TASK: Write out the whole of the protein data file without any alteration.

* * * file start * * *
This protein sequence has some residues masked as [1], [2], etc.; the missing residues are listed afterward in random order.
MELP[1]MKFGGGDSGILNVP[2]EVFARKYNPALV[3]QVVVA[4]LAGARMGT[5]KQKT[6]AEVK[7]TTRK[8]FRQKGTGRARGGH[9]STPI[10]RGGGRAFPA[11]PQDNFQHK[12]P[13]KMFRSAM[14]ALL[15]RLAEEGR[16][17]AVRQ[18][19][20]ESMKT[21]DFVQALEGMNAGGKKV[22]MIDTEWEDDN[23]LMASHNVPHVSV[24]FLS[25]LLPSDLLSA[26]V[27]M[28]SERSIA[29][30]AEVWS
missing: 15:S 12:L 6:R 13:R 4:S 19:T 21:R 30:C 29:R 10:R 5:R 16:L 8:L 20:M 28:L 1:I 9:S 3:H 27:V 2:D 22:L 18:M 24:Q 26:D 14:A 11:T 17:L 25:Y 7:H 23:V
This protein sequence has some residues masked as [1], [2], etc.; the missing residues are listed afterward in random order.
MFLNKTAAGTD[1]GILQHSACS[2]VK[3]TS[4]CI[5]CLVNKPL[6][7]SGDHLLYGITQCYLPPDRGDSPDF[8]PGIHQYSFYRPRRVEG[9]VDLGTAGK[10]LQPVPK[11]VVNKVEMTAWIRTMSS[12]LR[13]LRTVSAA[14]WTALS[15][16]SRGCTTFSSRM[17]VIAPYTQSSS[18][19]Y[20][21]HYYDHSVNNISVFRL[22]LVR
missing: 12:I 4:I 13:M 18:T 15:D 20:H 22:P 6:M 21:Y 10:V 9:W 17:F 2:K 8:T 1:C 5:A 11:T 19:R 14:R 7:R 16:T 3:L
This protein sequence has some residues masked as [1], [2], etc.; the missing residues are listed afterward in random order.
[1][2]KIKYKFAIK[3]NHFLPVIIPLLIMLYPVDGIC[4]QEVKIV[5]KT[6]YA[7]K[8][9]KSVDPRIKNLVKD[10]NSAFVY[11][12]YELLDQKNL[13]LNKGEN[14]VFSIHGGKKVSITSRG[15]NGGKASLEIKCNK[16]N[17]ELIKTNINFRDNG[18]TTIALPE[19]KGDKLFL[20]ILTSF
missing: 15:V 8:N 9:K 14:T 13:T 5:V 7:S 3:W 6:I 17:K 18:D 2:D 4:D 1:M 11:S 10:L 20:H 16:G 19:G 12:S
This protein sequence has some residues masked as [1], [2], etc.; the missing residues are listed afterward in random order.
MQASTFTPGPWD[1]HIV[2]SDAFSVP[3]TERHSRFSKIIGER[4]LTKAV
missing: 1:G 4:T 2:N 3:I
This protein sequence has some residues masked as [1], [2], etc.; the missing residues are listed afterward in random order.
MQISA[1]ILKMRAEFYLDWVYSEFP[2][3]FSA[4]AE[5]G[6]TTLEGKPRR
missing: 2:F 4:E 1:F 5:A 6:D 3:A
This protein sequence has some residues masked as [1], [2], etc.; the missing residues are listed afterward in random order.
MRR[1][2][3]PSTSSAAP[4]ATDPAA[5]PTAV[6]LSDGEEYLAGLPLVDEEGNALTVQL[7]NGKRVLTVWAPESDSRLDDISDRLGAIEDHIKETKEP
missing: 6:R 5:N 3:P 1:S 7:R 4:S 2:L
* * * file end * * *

This protein sequence has some residues masked as [1], [2], etc.; the missing residues are listed afterward in random order.
MELP[1]MKFGGGDSGILNVP[2]EVFARKYNPALV[3]QVVVA[4]LAGARMGT[5]KQKT[6]AEVK[7]TTRK[8]FRQKGTGRARGGH[9]STPI[10]RGGGRAFPA[11]PQDNFQHK[12]P[13]KMFRSAM[14]ALL[15]RLAEEGR[16][17]AVRQ[18][19][20]ESMKT[21]DFVQALEGMNAGGKKV[22]MIDTEWEDDN[23]LMASHNVPHVSV[24]FLS[25]LLPSDLLSA[26]V[27]M[28]SERSIA[29][30]AEVWS
missing: 15:S 12:L 6:R 13:R 4:S 19:T 21:R 30:C 29:R 10:R 5:R 16:L 8:L 20:M 28:L 1:I 9:S 3:H 27:V 2:D 22:L 18:M 24:Q 26:D 14:A 11:T 17:L 25:Y 7:H 23:V
This protein sequence has some residues masked as [1], [2], etc.; the missing residues are listed afterward in random order.
MFLNKTAAGTD[1]GILQHSACS[2]VK[3]TS[4]CI[5]CLVNKPL[6][7]SGDHLLYGITQCYLPPDRGDSPDF[8]PGIHQYSFYRPRRVEG[9]VDLGTAGK[10]LQPVPK[11]VVNKVEMTAWIRTMSS[12]LR[13]LRTVSAA[14]WTALS[15][16]SRGCTTFSSRM[17]VIAPYTQSSS[18][19]Y[20][21]HYYDHSVNNISVFRL[22]LVR
missing: 12:I 4:I 13:M 18:T 15:D 20:H 22:P 6:M 21:Y 10:V 9:W 17:F 2:K 8:T 1:C 5:A 11:T 19:R 14:R 7:R 16:T 3:L
This protein sequence has some residues masked as [1], [2], etc.; the missing residues are listed afterward in random order.
[1][2]KIKYKFAIK[3]NHFLPVIIPLLIMLYPVDGIC[4]QEVKIV[5]KT[6]YA[7]K[8][9]KSVDPRIKNLVKD[10]NSAFVY[11][12]YELLDQKNL[13]LNKGEN[14]VFSIHGGKKVSITSRG[15]NGGKASLEIKCNK[16]N[17]ELIKTNINFRDNG[18]TTIALPE[19]KGDKLFL[20]ILTSF
missing: 15:V 8:N 9:K 14:T 13:T 5:V 7:S 3:W 6:I 17:K 18:D 2:D 4:D 1:M 11:S 10:L 20:H 16:G 19:G 12:S
This protein sequence has some residues masked as [1], [2], etc.; the missing residues are listed afterward in random order.
MQASTFTPGPWD[1]HIV[2]SDAFSVP[3]TERHSRFSKIIGER[4]LTKAV
missing: 1:G 4:T 2:N 3:I
This protein sequence has some residues masked as [1], [2], etc.; the missing residues are listed afterward in random order.
MQISA[1]ILKMRAEFYLDWVYSEFP[2][3]FSA[4]AE[5]G[6]TTLEGKPRR
missing: 2:F 4:E 1:F 5:A 6:D 3:A
This protein sequence has some residues masked as [1], [2], etc.; the missing residues are listed afterward in random order.
MRR[1][2][3]PSTSSAAP[4]ATDPAA[5]PTAV[6]LSDGEEYLAGLPLVDEEGNALTVQL[7]NGKRVLTVWAPESDSRLDDISDRLGAIEDHIKETKEP
missing: 6:R 5:N 3:P 1:S 7:R 4:S 2:L